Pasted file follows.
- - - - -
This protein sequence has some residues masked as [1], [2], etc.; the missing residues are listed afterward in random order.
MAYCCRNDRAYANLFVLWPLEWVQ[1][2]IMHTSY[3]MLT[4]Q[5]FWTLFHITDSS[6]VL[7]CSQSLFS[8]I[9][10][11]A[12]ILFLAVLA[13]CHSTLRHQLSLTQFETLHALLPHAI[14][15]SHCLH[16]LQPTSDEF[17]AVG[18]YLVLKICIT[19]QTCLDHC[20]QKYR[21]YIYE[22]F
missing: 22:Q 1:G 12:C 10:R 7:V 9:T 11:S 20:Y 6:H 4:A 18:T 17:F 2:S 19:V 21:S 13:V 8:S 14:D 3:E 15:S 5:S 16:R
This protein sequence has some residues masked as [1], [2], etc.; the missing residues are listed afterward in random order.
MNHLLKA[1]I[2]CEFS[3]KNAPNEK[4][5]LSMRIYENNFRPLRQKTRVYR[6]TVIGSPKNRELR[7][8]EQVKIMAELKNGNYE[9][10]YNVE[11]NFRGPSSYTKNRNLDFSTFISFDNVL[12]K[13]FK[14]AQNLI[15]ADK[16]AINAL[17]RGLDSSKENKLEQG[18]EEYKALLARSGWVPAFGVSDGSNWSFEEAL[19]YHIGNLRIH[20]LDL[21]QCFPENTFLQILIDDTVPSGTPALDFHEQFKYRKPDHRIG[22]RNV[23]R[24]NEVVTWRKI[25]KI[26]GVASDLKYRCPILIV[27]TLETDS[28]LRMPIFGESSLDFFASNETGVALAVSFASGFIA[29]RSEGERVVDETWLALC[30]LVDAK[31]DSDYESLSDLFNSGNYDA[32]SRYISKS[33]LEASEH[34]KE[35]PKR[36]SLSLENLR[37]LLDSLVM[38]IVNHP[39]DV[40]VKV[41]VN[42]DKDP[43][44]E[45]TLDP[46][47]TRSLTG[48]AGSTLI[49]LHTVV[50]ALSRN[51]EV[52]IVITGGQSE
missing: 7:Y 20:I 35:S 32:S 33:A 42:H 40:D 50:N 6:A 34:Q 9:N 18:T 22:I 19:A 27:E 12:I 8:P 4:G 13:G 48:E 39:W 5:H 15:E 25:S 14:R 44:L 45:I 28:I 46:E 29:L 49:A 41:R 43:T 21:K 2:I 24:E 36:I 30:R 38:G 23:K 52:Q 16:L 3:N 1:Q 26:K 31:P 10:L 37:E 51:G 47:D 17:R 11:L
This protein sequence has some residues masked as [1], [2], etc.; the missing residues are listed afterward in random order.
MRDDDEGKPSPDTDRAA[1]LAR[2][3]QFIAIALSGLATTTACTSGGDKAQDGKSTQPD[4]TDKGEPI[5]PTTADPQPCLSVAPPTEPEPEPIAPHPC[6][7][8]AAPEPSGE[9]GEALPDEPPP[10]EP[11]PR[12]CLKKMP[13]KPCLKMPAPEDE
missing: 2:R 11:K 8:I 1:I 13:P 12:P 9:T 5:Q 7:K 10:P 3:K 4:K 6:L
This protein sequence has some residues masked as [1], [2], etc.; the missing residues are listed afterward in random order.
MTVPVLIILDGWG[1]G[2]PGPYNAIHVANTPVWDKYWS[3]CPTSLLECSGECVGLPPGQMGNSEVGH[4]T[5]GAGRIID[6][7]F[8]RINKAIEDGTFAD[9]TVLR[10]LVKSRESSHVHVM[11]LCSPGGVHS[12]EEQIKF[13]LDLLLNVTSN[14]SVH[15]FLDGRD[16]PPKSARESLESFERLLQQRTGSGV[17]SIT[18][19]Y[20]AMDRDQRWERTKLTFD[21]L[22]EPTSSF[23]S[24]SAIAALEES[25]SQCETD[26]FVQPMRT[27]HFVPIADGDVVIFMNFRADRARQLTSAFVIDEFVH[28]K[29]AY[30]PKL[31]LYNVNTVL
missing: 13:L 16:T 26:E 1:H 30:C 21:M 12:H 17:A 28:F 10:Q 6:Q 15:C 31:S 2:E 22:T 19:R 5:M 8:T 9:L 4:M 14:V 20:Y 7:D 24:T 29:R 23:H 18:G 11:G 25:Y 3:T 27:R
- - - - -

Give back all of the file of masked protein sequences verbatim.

This protein sequence has some residues masked as [1], [2], etc.; the missing residues are listed afterward in random order.
MAYCCRNDRAYANLFVLWPLEWVQ[1][2]IMHTSY[3]MLT[4]Q[5]FWTLFHITDSS[6]VL[7]CSQSLFS[8]I[9][10][11]A[12]ILFLAVLA[13]CHSTLRHQLSLTQFETLHALLPHAI[14][15]SHCLH[16]LQPTSDEF[17]AVG[18]YLVLKICIT[19]QTCLDHC[20]QKYR[21]YIYE[22]F
missing: 22:Q 1:G 12:C 10:R 7:V 9:T 11:S 20:Y 6:H 4:A 18:T 17:F 2:S 19:V 21:S 13:V 8:S 14:D 3:E 15:S 5:S 16:R
This protein sequence has some residues masked as [1], [2], etc.; the missing residues are listed afterward in random order.
MNHLLKA[1]I[2]CEFS[3]KNAPNEK[4][5]LSMRIYENNFRPLRQKTRVYR[6]TVIGSPKNRELR[7][8]EQVKIMAELKNGNYE[9][10]YNVE[11]NFRGPSSYTKNRNLDFSTFISFDNVL[12]K[13]FK[14]AQNLI[15]ADK[16]AINAL[17]RGLDSSKENKLEQG[18]EEYKALLARSGWVPAFGVSDGSNWSFEEAL[19]YHIGNLRIH[20]LDL[21]QCFPENTFLQILIDDTVPSGTPALDFHEQFKYRKPDHRIG[22]RNV[23]R[24]NEVVTWRKI[25]KI[26]GVASDLKYRCPILIV[27]TLETDS[28]LRMPIFGESSLDFFASNETGVALAVSFASGFIA[29]RSEGERVVDETWLALC[30]LVDAK[31]DSDYESLSDLFNSGNYDA[32]SRYISKS[33]LEASEH[34]KE[35]PKR[36]SLSLENLR[37]LLDSLVM[38]IVNHP[39]DV[40]VKV[41]VN[42]DKDP[43][44]E[45]TLDP[46][47]TRSLTG[48]AGSTLI[49]LHTVV[50]ALSRN[51]EV[52]IVITGGQSE
missing: 7:Y 20:I 35:S 32:S 33:A 42:H 40:D 50:N 6:A 34:Q 9:N 18:T 22:I 19:A 27:E 12:I 8:P 4:G 13:G 48:E 39:W 5:H 15:E 25:S 14:R 44:L 45:I 28:I 46:E 29:L 49:A 41:R 43:T 21:K 2:I 24:E 36:I 30:R 38:G 23:K 52:Q 16:L 3:N 1:Q 26:K 31:P 10:L 37:E 51:G 47:D 17:R 11:L
This protein sequence has some residues masked as [1], [2], etc.; the missing residues are listed afterward in random order.
MRDDDEGKPSPDTDRAA[1]LAR[2][3]QFIAIALSGLATTTACTSGGDKAQDGKSTQPD[4]TDKGEPI[5]PTTADPQPCLSVAPPTEPEPEPIAPHPC[6][7][8]AAPEPSGE[9]GEALPDEPPP[10]EP[11]PR[12]CLKKMP[13]KPCLKMPAPEDE
missing: 2:R 11:K 8:I 1:I 13:P 12:P 9:T 5:Q 7:K 10:P 3:K 4:K 6:L
This protein sequence has some residues masked as [1], [2], etc.; the missing residues are listed afterward in random order.
MTVPVLIILDGWG[1]G[2]PGPYNAIHVANTPVWDKYWS[3]CPTSLLECSGECVGLPPGQMGNSEVGH[4]T[5]GAGRIID[6][7]F[8]RINKAIEDGTFAD[9]TVLR[10]LVKSRESSHVHVM[11]LCSPGGVHS[12]EEQIKF[13]LDLLLNVTSN[14]SVH[15]FLDGRD[16]PPKSARESLESFERLLQQRTGSGV[17]SIT[18][19]Y[20]AMDRDQRWERTKLTFD[21]L[22]EPTSSF[23]S[24]SAIAALEES[25]SQCETD[26]FVQPMRT[27]HFVPIADGDVVIFMNFRADRARQLTSAFVIDEFVH[28]K[29]AY[30]PKL[31]LYNVNTVL
missing: 13:L 16:T 26:E 1:H 30:C 21:M 12:H 17:A 28:F 10:Q 6:Q 15:C 31:S 2:E 22:T 19:R 5:M 8:T 9:L 4:M 14:V 20:Y 7:D 24:T 29:R 23:H 18:G 11:G 25:Y 3:T 27:R